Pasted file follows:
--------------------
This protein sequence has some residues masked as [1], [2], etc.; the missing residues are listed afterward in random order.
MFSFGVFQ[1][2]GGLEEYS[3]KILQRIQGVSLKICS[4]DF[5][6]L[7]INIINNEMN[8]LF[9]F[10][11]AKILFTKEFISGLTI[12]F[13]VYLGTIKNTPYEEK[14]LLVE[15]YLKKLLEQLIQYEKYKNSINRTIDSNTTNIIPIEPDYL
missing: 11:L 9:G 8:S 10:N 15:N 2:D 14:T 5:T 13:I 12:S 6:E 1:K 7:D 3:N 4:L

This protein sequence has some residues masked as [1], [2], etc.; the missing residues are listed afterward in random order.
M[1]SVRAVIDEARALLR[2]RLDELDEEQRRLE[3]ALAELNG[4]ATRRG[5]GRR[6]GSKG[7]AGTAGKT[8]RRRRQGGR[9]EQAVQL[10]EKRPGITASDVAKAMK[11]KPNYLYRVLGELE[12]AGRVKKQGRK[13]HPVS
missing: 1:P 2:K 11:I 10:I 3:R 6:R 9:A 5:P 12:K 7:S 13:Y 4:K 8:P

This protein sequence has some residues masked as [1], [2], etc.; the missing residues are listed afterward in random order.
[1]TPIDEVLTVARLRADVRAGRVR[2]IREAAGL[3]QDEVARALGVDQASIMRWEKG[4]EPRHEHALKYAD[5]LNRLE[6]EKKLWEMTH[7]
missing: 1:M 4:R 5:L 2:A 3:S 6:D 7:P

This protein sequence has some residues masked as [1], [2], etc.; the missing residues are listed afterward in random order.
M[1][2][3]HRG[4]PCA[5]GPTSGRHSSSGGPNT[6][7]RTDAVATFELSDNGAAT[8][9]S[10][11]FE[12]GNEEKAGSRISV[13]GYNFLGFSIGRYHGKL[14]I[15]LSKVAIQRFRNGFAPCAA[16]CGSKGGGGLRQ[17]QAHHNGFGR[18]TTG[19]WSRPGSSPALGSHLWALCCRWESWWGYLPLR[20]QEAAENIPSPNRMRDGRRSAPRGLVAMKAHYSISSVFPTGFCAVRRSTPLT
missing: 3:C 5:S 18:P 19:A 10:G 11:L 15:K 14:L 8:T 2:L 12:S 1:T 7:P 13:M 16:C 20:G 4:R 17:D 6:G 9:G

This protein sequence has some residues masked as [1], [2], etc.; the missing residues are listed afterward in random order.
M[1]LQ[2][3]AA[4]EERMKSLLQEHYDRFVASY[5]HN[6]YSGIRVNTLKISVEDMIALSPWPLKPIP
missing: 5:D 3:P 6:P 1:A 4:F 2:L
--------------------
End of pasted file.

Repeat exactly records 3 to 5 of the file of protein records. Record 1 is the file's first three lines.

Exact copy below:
This protein sequence has some residues masked as [1], [2], etc.; the missing residues are listed afterward in random order.
[1]TPIDEVLTVARLRADVRAGRVR[2]IREAAGL[3]QDEVARALGVDQASIMRWEKG[4]EPRHEHALKYAD[5]LNRLE[6]EKKLWEMTH[7]
missing: 1:M 4:R 5:L 2:A 3:S 6:D 7:P

This protein sequence has some residues masked as [1], [2], etc.; the missing residues are listed afterward in random order.
M[1][2][3]HRG[4]PCA[5]GPTSGRHSSSGGPNT[6][7]RTDAVATFELSDNGAAT[8][9]S[10][11]FE[12]GNEEKAGSRISV[13]GYNFLGFSIGRYHGKL[14]I[15]LSKVAIQRFRNGFAPCAA[16]CGSKGGGGLRQ[17]QAHHNGFGR[18]TTG[19]WSRPGSSPALGSHLWALCCRWESWWGYLPLR[20]QEAAENIPSPNRMRDGRRSAPRGLVAMKAHYSISSVFPTGFCAVRRSTPLT
missing: 3:C 5:S 18:P 19:A 10:G 11:L 15:K 14:L 8:T 2:L 12:S 1:T 7:P 13:M 16:C 20:G 4:R 17:D 6:G 9:G

This protein sequence has some residues masked as [1], [2], etc.; the missing residues are listed afterward in random order.
M[1]LQ[2][3]AA[4]EERMKSLLQEHYDRFVASY[5]HN[6]YSGIRVNTLKISVEDMIALSPWPLKPIP
missing: 5:D 3:P 6:P 1:A 4:F 2:L